A Saanich property owner says he feels powerless to evict the 20 homeless campers who have moved onto his land.
The campers started to set up on Sam Seera’s 1.4-acre property on West Saanich Road earlier this week.
They were apparently invited to move in by David Shebib, a mayoral candidate who is a tenant on the property where he lives with his son.
“I didn’t believe it,” said Seera after learning the campers had made his property their home.
“I thought I could get them for trespassing, but it doesn’t look like that right now. Apparently, they have more rights than I do.”
WATCH: Homeless campers protest at Goldstream Park
5090 West Saanich Road is the latest in a string of locations the roaming tent city has set up.
Over the course of five months, the camp’s initial location at Regina Park grew to more than 300 people. After being evicted, they settled into a two-week stay at Goldstream Provincial Campground.
As of Tuesday, BC Housing confirms all remaining campers had been offered shelter.
Dee Dee Patenaude turned it down, and told Global News it didn’t meet her needs.
“Two beds beside each other is not adequate for me and my husband, because we lay together,” she said.
WATCH: Saanich homeless camp moved again
Camp organizer, Chrissy Brett said Shebib’s invitation was too good to pass up.
“Why would any of us not take someone up on that offer, with our own thinking that this was good will, good faith?”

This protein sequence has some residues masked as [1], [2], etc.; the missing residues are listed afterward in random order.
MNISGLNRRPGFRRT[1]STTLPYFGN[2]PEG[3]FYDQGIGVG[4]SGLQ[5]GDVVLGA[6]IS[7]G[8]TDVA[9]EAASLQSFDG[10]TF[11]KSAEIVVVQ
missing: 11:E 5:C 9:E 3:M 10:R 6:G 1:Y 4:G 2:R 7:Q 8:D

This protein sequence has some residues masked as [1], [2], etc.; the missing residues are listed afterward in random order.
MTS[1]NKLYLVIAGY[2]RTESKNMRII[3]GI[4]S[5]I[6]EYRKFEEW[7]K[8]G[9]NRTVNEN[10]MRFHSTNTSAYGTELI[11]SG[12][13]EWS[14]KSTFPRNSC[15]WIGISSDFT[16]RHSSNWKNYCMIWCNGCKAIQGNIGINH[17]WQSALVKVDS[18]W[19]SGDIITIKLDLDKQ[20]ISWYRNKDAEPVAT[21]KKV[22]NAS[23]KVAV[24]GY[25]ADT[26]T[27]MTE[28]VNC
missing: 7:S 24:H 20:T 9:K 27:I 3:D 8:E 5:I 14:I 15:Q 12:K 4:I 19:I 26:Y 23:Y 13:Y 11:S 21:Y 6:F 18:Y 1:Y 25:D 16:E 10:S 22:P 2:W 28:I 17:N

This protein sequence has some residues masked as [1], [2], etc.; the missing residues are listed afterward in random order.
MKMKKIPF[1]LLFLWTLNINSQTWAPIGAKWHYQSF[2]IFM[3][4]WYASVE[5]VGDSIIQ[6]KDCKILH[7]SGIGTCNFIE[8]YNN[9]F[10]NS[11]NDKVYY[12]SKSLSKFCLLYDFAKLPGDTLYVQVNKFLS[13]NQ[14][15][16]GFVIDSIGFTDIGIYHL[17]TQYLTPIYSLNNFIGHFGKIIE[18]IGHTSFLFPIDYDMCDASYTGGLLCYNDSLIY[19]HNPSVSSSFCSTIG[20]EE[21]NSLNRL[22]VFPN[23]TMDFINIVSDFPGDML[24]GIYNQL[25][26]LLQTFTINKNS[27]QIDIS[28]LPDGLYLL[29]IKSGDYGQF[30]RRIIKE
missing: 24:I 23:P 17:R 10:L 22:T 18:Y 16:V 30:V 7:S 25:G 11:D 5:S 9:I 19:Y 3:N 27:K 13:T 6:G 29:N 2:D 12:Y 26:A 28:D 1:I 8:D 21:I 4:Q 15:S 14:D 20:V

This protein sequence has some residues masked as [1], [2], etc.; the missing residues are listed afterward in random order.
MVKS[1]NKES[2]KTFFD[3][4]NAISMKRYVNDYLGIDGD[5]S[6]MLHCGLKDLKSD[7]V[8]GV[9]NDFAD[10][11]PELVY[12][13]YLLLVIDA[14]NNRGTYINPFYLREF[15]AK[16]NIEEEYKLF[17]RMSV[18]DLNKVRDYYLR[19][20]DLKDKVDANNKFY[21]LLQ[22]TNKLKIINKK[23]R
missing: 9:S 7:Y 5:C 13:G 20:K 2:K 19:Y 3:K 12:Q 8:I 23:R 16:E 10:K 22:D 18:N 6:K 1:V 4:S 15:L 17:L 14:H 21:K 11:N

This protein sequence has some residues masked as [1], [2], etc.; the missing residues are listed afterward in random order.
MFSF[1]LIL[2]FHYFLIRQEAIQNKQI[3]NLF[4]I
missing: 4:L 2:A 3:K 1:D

Shebib could not be reached for comment Thursday. He left town as soon as the campers arrived.
After contacting police, bylaw, even lawyers, Seera said his only course of action is to evict the campers through the Residential Tenancy Act, which could take up to a month.
Right now, he’s worried about what might happen to his land in the meantime.
WATCH: B.C. Supreme Court orders Saanich tent city dismantled
“My biggest concern is contamination, like what happened at the other sites,” said Seera.
“It cost upwards of a million dollars to clean it up. So, I’m checking into that as to who is going to pay for that. Is insurance going to cover it, do I have to cover it, is the property going to be condemned? There is no precedent for this, if it can happen to me, it can happen to anybody.”
Late Thursday, Seera met with Brett to try and come to an amicable solution.
They told the media they plan to go back to the provincial government and ask it to provide land for the campers where they would be permitted to stay 24 hours a day.
Both parties have yet to agree on a deadline for their departure from Seera’s property.